[Mageia-dev] Mirror layout

andre999 andr55 at laposte.net
Fri Dec 10 11:22:09 CET 2010

Ernest N. Wilcox Jr. a écrit :
> Perhaps we should follow the approach other distributions seem to use.
> Official Mageia repos:
> Core: The core Mageia distribution (IMHO, should contain only a very minimal
> instalation (No GUI or Productivity software).
> Desktop: GUI and Productivity software.
> Server: The various server software that would not normally be used on a
> Desktop system.
> Community: Community suppoted GPL software
> Non-Official Mageis repos (optional):
> Non-GPL: Software that is not GPL Licensed
Assume that this means software without ANY free licence.  (Such as bsd, 
mpl, etc.)
If drivers are included in these repos, and they are optional, many 
systems will not function properly with the required repos.
Only Fedora (of the distros mentioned below) has a policy to exclude 
non-free software.  The others have a separate set of repos for non-free.

> Extra: Software that can not be included in the above categories
Is this for software that is legally constrained in some countries ?

Where would development software (CLI and GUI) go ?

This approach would be advantageous if mirrors were to carry only some 
of the repo groups suggested.
If official mirrors must carry all the official repos, it's not clear 
the advantage of separating core/desktop/server repos, unless they are 
to have different levels of support.
For non-official mirrors, a server-only mirror would be a lot smaller.

Using your definitions :
Mandriva main = Core + Desktop + Server + many development packages
Mandriva contrib = community
Mandriva non-free = most Non-GPL (some of which is in main)
Some legally contrained packages are excluded.  Supposedly in PLF.

Debian uses the same names main, contrib, non-free, with explicit policy 
close to Mandriva practices.
In the same policy page, they say that patent-contrained software goes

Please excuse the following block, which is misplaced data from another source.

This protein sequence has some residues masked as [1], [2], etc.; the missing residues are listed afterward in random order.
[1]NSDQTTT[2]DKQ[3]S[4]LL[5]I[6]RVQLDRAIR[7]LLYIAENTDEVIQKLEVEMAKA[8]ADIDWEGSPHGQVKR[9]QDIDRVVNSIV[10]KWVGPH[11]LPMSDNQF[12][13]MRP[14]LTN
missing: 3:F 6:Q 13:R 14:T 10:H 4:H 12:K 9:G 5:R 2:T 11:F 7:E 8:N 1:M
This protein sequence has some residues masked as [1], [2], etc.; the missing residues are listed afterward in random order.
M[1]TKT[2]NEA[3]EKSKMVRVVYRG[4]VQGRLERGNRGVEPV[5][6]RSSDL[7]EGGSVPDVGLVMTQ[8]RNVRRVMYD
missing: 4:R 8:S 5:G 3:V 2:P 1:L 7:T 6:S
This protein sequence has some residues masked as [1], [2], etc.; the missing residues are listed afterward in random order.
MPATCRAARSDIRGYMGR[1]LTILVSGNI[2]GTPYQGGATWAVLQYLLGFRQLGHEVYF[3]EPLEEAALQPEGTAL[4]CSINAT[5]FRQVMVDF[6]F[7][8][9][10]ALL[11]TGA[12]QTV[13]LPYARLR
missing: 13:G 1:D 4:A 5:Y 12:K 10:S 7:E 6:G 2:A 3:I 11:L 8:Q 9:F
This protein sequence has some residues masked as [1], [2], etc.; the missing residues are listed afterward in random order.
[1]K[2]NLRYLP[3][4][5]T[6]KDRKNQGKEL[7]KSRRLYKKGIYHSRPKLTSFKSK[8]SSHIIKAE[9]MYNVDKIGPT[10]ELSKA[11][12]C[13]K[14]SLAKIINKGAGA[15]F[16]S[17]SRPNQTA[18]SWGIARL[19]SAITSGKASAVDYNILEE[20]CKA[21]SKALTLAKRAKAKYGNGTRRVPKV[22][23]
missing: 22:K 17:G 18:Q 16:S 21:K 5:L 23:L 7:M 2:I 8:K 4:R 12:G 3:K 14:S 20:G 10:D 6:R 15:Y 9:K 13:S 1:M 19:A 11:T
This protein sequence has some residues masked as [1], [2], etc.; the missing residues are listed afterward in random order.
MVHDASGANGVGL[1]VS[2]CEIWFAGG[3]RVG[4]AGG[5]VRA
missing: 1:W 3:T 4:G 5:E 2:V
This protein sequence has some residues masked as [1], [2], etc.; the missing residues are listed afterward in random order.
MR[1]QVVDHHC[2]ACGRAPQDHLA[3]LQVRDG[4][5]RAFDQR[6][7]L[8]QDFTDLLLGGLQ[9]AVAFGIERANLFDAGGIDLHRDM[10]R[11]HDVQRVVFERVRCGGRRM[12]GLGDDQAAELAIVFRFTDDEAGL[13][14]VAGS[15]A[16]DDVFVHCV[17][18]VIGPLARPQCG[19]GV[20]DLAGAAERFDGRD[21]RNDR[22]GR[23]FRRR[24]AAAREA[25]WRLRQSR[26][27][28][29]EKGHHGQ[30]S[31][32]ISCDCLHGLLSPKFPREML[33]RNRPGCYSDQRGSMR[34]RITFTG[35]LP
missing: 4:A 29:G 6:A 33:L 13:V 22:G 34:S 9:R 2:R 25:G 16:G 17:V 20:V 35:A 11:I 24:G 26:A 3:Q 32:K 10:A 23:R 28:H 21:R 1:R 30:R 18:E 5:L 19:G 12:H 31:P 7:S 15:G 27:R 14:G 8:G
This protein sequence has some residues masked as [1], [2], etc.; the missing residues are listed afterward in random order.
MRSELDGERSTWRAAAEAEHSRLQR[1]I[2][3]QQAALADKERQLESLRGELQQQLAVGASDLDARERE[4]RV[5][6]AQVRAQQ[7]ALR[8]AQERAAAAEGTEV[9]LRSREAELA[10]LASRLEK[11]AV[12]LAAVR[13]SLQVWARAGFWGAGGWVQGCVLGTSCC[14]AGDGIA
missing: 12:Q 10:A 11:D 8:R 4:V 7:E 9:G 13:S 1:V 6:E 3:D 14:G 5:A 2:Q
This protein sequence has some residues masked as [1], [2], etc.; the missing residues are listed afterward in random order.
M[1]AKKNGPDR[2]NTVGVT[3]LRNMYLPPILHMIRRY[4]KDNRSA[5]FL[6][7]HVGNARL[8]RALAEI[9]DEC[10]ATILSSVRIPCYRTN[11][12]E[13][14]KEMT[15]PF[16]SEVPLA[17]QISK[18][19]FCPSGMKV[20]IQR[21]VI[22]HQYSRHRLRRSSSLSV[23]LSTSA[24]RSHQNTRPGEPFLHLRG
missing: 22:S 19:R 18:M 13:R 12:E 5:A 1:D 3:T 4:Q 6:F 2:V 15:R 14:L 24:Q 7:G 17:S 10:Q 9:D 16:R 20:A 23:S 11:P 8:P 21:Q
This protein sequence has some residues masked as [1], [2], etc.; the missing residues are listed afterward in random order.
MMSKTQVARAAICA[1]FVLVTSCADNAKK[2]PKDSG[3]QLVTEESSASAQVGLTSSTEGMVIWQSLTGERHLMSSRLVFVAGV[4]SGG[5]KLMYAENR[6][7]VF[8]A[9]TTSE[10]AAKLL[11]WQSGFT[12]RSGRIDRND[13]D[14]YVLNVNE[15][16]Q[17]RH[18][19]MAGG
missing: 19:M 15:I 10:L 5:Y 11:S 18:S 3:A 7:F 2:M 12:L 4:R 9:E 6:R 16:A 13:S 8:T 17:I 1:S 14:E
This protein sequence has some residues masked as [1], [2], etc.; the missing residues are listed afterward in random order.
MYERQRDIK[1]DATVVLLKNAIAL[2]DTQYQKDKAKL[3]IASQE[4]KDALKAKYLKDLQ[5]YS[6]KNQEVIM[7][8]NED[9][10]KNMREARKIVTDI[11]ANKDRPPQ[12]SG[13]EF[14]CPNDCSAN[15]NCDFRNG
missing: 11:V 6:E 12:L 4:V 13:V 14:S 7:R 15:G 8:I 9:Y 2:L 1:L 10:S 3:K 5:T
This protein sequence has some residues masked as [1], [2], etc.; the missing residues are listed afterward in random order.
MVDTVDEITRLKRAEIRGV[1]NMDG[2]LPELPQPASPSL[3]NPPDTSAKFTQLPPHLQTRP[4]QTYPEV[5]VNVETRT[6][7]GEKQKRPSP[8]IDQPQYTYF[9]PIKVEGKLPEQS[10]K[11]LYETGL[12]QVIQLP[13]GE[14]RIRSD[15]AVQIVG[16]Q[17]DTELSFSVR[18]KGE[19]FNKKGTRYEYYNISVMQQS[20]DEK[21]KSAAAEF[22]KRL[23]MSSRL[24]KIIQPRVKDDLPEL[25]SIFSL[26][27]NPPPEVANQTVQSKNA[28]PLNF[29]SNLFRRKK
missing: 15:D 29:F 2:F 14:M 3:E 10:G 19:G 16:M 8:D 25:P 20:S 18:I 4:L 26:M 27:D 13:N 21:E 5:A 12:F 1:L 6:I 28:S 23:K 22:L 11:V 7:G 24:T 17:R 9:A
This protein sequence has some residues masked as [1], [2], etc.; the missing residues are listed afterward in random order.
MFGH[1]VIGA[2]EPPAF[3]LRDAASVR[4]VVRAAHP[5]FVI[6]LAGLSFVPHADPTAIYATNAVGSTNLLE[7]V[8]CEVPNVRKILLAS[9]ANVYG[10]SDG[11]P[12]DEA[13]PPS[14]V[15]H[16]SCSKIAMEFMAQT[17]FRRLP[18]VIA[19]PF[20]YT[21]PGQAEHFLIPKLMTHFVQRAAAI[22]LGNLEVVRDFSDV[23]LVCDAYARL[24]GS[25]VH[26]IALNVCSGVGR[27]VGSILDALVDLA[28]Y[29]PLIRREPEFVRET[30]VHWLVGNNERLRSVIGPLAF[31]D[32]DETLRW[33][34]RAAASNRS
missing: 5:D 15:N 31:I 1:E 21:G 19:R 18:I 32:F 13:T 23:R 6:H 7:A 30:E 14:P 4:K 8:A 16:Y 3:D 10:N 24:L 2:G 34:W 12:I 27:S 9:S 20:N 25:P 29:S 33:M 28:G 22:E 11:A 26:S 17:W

into non-free, then further down they say that it can be excluded.

OpenSuse has supported oss (free) and non-oss (non-free); as well as 
unsupported contrib.
Corresponding to the repos of Mandriva.

Ubuntu has 4 repo groups, essentially free and non-free, each divided 
into supported and unsupported.
They seem to permit contrained packages.

Fedora package acceptance policy is explicitly dictated by RedHat.
Includes only free packages (thus excluding redistributable drivers), 
plus excludes legally constrained packages.
Fedora is the only distro reviewed here which does not accept non-free 
However, given that RedHat sells their versions of Linux (with support), 
one could question the motivation of the Fedora policy.

> Since I am not knowlegable about running an FTP mirror, I do not know whether
> it is best to put these listings under a single tree, or to split them into
> two trees, but if we split them, perhaps we could approach PLF to host the
> Non-officvial repos?

Note that FTP would only be used for end-users downloading FROM mirrors.
Mageia will require official mirrors to synchronize at regular intervals 
using rsync + certain options.

For mirrors which want to include everything, it is obviously simpler to 
have a single tree, requiring a single simple rsync line.
However a second simple rsync line isn't that complicated.

For mirrors which wish to exclude the optional parts, the choice is 
between one simple rsync line (if 2 trees), or a more complex line 
adding an option to exclude each unwanted part of the of the source tree.
(With the complication that an error in specifying this option could 
cause problems with the mirroring.

Using PLF for mirroring constrained packages sounds like a very good 
idea. Their site says that they are open to hosting such packages for 
all distros, as long as there are volonteers to support the packages.
And since Mageia is (at least initially) compatible with Mandriva, their 
page "easyurpmi" could be easily modified to set up mirror sources for 
Mageia users.  (Call our version "easymageia" ?)

Using PLF for contrained packages offers a plus for mirror sites willing 
to host such packages.
They need only mirror one PLF tree for all distros - be it Mandriva, 
Unity, or Mageia.

Interestingly, in a search for all packages containing "codec" or "mp" 
(for mpeg) in the name, I found only 2 packages in PLF that weren't 
already in Mandriva : one being quotations from the Simpsons, which the 
package said was there for copyright reasons.
All the other PLF packages I found in the above searches were in 
Mandriva main.
Many if not all of which were in PLF for patent reasons, according to 
the package description.
Which brings up a difference of PLF packages : the PLF description 
usually ends with a line specifying why they are there.  (At least 
packages destined for Mandriva users.)
So if a user wants to avoid patent constrained packages, they are 
identified as such in PLF - but not in Mandriva.

> This is only a suggestion (and we may have already moved past this point), but
> perhaps this will let us be more flexible to the end users (both DeskTop and
> Server).

For that point, end users could also use the install routines on the 
distribution media, or the (rpm) package categories, to selectively 
install Desktop and/or server packages.  Both of which could use 

But the suggestion regarding PLF is interesting ...

my 2 cents :)

- André

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